In 1989, my wife and I purchased a home, that had been built from the ground up for the previous owner, by Habitat for Humanity. After moving in, we noticed that the kitchen sink and adjoining cabinets, plus the bathroom sink, commode, and bathtub were all loose from the walls behind them.
The pipes under the kitchen sink would often work their way loose, and the floor board would get wet. I had to replace the pipes twice. No matter what brand of plumbing I used, the pipes continued to work their way loose. At one point there was a small slow trickle of a leak that went unnoticed for a while. By the time we noticed it, the floorboard needed replacing.
I purchased the materials for the pipes a third time and also the floorboard until I could save enough to overhaul everything. I was doing the repairs, a little at a time, because I was working two jobs. Before I could complete what I believed to be an easy project, there was an unexpected snafu.
My wife left the crawl space door open one Wednesday evening after returning tools I used to prune three hedges. When we returned home from church, we heard a noise in the kitchen. Upon inspection, a skunk had gotten in through the crawl space, and he had climbed up through the new boards I had not yet secured. The skunk had obviously been there for a while.
I believe it was dehydrated because it was moving slow and did not spray us. Even so, we did not want to take any chances. We called animal control and a young man came out. He seemed scared and left without capturing thee animal. The skunk kept walking around the kitchen going back through the hole, and coming back up again.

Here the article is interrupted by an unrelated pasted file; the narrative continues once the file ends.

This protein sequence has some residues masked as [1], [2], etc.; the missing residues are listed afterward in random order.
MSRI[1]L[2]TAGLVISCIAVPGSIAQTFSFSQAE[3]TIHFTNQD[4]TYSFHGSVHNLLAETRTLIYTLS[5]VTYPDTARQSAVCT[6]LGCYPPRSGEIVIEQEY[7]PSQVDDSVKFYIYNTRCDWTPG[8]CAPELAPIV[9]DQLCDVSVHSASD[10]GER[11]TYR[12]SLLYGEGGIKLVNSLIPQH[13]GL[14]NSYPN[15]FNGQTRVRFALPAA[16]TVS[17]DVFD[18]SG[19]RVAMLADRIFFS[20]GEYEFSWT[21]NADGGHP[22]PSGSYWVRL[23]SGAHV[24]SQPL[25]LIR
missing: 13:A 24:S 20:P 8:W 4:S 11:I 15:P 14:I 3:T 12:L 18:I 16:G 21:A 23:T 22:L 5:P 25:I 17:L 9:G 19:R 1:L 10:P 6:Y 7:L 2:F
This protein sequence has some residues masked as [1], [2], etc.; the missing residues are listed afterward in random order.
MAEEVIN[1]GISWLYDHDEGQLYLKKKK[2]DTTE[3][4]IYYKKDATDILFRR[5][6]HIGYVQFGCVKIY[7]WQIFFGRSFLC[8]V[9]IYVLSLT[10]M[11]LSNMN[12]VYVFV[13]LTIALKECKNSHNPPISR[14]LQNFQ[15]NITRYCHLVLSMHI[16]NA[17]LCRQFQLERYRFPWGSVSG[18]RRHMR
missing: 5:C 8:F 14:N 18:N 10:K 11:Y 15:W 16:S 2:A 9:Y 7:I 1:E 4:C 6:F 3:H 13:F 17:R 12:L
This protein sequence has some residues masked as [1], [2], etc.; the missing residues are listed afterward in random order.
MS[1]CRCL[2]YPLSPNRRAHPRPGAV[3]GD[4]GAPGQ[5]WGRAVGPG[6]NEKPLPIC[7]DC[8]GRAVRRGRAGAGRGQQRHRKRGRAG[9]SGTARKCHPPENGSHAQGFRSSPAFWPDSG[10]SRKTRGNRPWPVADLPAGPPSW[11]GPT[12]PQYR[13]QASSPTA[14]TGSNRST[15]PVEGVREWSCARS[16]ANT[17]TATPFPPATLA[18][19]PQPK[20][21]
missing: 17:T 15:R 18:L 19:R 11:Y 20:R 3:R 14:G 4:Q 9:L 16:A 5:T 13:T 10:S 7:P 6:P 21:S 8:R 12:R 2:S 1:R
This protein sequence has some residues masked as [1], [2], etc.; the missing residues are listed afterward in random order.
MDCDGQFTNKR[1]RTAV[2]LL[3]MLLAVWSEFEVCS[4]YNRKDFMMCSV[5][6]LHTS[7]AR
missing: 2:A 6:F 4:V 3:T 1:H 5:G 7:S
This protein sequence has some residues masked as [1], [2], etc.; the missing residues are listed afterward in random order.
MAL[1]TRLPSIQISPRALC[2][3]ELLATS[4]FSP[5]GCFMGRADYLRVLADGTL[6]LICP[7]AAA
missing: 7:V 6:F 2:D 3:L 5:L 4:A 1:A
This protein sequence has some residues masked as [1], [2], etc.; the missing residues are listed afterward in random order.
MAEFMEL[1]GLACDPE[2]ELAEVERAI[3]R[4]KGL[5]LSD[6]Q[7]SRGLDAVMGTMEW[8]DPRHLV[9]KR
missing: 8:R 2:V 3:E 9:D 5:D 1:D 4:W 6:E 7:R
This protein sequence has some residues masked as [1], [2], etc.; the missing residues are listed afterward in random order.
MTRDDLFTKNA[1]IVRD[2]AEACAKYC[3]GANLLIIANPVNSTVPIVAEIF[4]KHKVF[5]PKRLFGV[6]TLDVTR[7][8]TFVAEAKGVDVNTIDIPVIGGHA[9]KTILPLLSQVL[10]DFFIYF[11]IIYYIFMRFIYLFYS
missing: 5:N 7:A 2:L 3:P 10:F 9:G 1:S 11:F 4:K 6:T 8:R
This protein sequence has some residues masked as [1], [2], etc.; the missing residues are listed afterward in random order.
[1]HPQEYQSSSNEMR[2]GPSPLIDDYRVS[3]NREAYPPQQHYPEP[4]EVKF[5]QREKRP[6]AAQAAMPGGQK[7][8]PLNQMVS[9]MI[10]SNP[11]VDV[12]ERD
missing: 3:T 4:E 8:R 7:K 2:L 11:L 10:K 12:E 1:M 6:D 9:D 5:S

My wife went around and opened the back door. We hoped the skunk would leave through it. During the hours the skunk was trying to figure out how to get away, he tore up the new board, and knocked against the new pipes, damaging them.
Finally, after more than 90 minutes, we coaxed the skunk out the back door, and made sure to keep the crawl space door locked. I was very disappointed because had I been able to complete the project upon beginning it, the skunk would not have gotten through.
Had I been able to install metal pipes as in days gone by there would never have been a problem. The new standards requiring fiberglass pipes simply was not working for me, and in this house. A simple project now had to be repeated, and more money spent.
I understand that Habitat for Humanity, at least at that time used volunteers to build the houses, and donated materials. I have to wonder if licensed plumbers and a better quality of materials would have made my job easier. I also wonder how the house passed inspection for an occupancy permit with such substandard work.
The initial pipe that ran up to the actual sink was lose and you could push the sink up somewhat. The hole in the floor board when we purchased the house was cut a little wide and this also aided and abetted the situation. Because of this situation, I now make very thorough home inspections for myself and family members.